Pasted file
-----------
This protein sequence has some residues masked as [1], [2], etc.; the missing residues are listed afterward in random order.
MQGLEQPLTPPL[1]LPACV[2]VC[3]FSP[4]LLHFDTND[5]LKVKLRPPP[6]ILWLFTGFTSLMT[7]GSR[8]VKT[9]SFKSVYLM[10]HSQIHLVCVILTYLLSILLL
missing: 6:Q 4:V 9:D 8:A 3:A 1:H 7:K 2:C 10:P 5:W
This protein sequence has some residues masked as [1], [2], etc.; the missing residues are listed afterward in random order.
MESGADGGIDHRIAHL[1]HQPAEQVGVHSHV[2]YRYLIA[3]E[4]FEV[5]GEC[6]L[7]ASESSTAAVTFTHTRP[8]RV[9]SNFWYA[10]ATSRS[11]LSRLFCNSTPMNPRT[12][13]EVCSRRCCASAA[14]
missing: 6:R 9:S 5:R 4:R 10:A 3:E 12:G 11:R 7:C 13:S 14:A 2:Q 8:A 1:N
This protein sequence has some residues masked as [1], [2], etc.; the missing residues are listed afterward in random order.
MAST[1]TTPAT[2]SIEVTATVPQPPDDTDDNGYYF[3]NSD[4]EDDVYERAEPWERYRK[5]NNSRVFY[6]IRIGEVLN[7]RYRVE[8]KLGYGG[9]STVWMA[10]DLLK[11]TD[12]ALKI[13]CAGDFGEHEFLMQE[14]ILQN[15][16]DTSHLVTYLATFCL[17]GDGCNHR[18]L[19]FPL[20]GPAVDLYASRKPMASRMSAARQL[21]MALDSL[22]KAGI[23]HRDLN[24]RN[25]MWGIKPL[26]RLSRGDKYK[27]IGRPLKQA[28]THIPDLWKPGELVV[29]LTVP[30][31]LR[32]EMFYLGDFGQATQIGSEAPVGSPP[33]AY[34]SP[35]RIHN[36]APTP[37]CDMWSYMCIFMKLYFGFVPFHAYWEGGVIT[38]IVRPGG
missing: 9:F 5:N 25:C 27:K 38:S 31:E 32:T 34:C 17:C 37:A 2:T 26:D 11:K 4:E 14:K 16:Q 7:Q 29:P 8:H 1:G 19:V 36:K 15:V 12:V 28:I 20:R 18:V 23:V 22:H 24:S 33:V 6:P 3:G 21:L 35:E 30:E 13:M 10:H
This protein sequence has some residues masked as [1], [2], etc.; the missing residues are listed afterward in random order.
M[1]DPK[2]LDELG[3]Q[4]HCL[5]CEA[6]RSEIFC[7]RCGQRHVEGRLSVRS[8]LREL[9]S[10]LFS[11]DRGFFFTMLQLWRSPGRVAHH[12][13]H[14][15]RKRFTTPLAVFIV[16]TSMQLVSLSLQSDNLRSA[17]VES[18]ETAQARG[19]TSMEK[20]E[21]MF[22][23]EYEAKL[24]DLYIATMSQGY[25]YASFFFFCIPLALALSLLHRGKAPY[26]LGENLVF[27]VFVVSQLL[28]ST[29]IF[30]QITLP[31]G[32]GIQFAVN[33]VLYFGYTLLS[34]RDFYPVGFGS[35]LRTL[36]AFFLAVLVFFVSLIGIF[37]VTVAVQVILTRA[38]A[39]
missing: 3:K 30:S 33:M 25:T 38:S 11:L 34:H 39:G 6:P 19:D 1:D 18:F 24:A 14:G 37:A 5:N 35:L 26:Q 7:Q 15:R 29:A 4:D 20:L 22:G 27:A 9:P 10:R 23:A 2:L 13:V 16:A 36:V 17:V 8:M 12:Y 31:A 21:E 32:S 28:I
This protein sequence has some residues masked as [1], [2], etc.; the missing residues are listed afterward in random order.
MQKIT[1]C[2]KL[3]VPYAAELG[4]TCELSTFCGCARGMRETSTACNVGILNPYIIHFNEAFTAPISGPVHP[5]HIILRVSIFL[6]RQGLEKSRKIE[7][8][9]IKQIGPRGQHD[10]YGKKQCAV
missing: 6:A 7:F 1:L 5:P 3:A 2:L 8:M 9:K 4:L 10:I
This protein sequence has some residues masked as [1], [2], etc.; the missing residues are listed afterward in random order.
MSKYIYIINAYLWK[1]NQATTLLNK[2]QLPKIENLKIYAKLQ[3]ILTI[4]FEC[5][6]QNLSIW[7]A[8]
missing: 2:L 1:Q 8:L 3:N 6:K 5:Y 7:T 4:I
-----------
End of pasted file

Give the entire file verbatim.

This protein sequence has some residues masked as [1], [2], etc.; the missing residues are listed afterward in random order.
MQGLEQPLTPPL[1]LPACV[2]VC[3]FSP[4]LLHFDTND[5]LKVKLRPPP[6]ILWLFTGFTSLMT[7]GSR[8]VKT[9]SFKSVYLM[10]HSQIHLVCVILTYLLSILLL
missing: 6:Q 4:V 9:D 8:A 3:A 1:H 7:K 2:C 10:P 5:W
This protein sequence has some residues masked as [1], [2], etc.; the missing residues are listed afterward in random order.
MESGADGGIDHRIAHL[1]HQPAEQVGVHSHV[2]YRYLIA[3]E[4]FEV[5]GEC[6]L[7]ASESSTAAVTFTHTRP[8]RV[9]SNFWYA[10]ATSRS[11]LSRLFCNSTPMNPRT[12][13]EVCSRRCCASAA[14]
missing: 6:R 9:S 5:R 4:R 10:A 3:E 12:G 11:R 7:C 13:S 14:A 2:Q 8:A 1:N
This protein sequence has some residues masked as [1], [2], etc.; the missing residues are listed afterward in random order.
MAST[1]TTPAT[2]SIEVTATVPQPPDDTDDNGYYF[3]NSD[4]EDDVYERAEPWERYRK[5]NNSRVFY[6]IRIGEVLN[7]RYRVE[8]KLGYGG[9]STVWMA[10]DLLK[11]TD[12]ALKI[13]CAGDFGEHEFLMQE[14]ILQN[15][16]DTSHLVTYLATFCL[17]GDGCNHR[18]L[19]FPL[20]GPAVDLYASRKPMASRMSAARQL[21]MALDSL[22]KAGI[23]HRDLN[24]RN[25]MWGIKPL[26]RLSRGDKYK[27]IGRPLKQA[28]THIPDLWKPGELVV[29]LTVP[30][31]LR[32]EMFYLGDFGQATQIGSEAPVGSPP[33]AY[34]SP[35]RIHN[36]APTP[37]CDMWSYMCIFMKLYFGFVPFHAYWEGGVIT[38]IVRPGG
missing: 9:F 5:N 25:C 27:K 38:S 31:E 32:T 34:C 17:C 37:A 2:T 26:D 11:K 4:E 14:K 16:Q 7:Q 29:P 8:H 1:G 19:V 36:K 15:V 12:V 28:I 20:R 18:V 23:V 22:H 24:S 33:V 6:P 3:G 21:L 35:E 30:E 13:M 10:H
This protein sequence has some residues masked as [1], [2], etc.; the missing residues are listed afterward in random order.
M[1]DPK[2]LDELG[3]Q[4]HCL[5]CEA[6]RSEIFC[7]RCGQRHVEGRLSVRS[8]LREL[9]S[10]LFS[11]DRGFFFTMLQLWRSPGRVAHH[12][13]H[14][15]RKRFTTPLAVFIV[16]TSMQLVSLSLQSDNLRSA[17]VES[18]ETAQARG[19]TSMEK[20]E[21]MF[22][23]EYEAKL[24]DLYIATMSQGY[25]YASFFFFCIPLALALSLLHRGKAPY[26]LGENLVF[27]VFVVSQLL[28]ST[29]IF[30]QITLP[31]G[32]GIQFAVN[33]VLYFGYTLLS[34]RDFYPVGFGS[35]LRTL[36]AFFLAVLVFFVSLIGIF[37]VTVAVQVILTRA[38]A[39]
missing: 3:K 30:S 33:M 25:T 38:S 11:L 34:H 39:G 6:P 19:D 1:D 18:F 24:A 14:G 37:A 5:N 35:L 26:Q 7:Q 15:R 29:A 4:D 20:L 22:G 27:A 9:P 10:R 23:A 2:L 13:V 16:A 36:V 17:V 8:M 12:Y 31:A 21:E 32:S 28:I
This protein sequence has some residues masked as [1], [2], etc.; the missing residues are listed afterward in random order.
MQKIT[1]C[2]KL[3]VPYAAELG[4]TCELSTFCGCARGMRETSTACNVGILNPYIIHFNEAFTAPISGPVHP[5]HIILRVSIFL[6]RQGLEKSRKIE[7][8][9]IKQIGPRGQHD[10]YGKKQCAV
missing: 6:A 7:F 1:L 5:P 3:A 2:L 8:M 9:K 4:L 10:I
This protein sequence has some residues masked as [1], [2], etc.; the missing residues are listed afterward in random order.
MSKYIYIINAYLWK[1]NQATTLLNK[2]QLPKIENLKIYAKLQ[3]ILTI[4]FEC[5][6]QNLSIW[7]A[8]
missing: 2:L 1:Q 8:L 3:N 6:K 5:Y 7:T 4:I